Higgs Mechanism and Wave-Particle Duality

According to Higgs Mechanism a particle acquires mass when it couples to the higgs field. Now consider Wave-Particle Duality. Suppose I am doing a Young's Double Slit Experiment using electrons. When they pass through the slits they behave like waves and quantum waves have no mass, there is just momentum given by de-Broglie relation. Now when they "impinge" upon a screen their behaviour is like that of a particle. So they must have mass. When did the electrons interact with the Higgs field to acquire mass when they did not have any mass while "passing" through the slits? Does this imply that Higgs field is decoupling and coupling with the electron field? Also, I could make the distance between the slits and the screen arbitrarily small, doesn't that imply that the coupling "speed" (for lack of a better word on my part) of Higgs field is infinite?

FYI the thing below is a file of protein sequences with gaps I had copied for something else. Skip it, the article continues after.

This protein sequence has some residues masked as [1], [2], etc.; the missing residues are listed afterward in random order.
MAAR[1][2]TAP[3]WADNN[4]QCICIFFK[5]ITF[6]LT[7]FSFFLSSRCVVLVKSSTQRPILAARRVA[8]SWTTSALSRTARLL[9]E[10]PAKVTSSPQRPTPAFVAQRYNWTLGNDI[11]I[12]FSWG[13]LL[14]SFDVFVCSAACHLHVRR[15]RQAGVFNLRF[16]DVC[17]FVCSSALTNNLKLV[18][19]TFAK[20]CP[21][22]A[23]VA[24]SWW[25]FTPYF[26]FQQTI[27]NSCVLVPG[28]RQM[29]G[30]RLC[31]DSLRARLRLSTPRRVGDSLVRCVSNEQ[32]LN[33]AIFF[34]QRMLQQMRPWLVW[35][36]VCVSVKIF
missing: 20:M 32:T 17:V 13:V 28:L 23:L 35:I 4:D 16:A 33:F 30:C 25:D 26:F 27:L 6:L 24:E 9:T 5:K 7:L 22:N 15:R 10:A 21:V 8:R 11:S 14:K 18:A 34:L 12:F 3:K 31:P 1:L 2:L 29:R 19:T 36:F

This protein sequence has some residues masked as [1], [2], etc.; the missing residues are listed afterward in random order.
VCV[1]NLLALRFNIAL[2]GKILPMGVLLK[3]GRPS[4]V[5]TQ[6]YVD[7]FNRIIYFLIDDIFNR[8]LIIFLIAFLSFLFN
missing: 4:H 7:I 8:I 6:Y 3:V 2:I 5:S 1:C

• Why are the de-Brogile relations $E=\hbar\omega$ and $\vec p=\hbar \vec k$ inconsistent with mass? Mass means the dispersion relation is $E=\sqrt{(pc)^2+(mc^2)^2}$. – JEB Jul 9 '18 at 13:45
• The de-Broglie relation is $\lambda = \frac{h}{mv}$ with $h$ as Planck's constant, $v$ velocity and $m$ the mass of the particle. If the $m$ were zero, the wavelaength $\lambda$ would be infinite which makes no sense. – Frederic Thomas Jul 9 '18 at 15:22

is a fundamental misconception about QM. The probability amplitude wavepacket desribing the motion of the electron fully accounts for the movement of its mass (and charge, and...) because this wavepacket, moving freely is restricted by the dispersive equation of Schroedinger, here in one dimension w.l.o.g., $$\left (i\hbar\partial_t + \frac{\hbar^2}{2m} \partial_x^2\right ) \psi =0,$$ which is manifestly "aware" of its mass.
The relevant solution is essentially a spreading wavepacket $\psi (x,t)$, yielding a probability $$\Large \rho(x,t)=|\psi|^2=\frac{1}{\sqrt{1+4(t\hbar/m)^2}} e^{\frac{-2(x-vt)^2}{1+4(t\hbar/m)^2}} ,$$ in natural wavepacket length units, where v is the group velocity of the wavepacket.
The relevant probability flow current to the right can be seen to be ~ $v \rho$, and so the rate of transport of mass to the right is $mv \rho$, as you should confirm.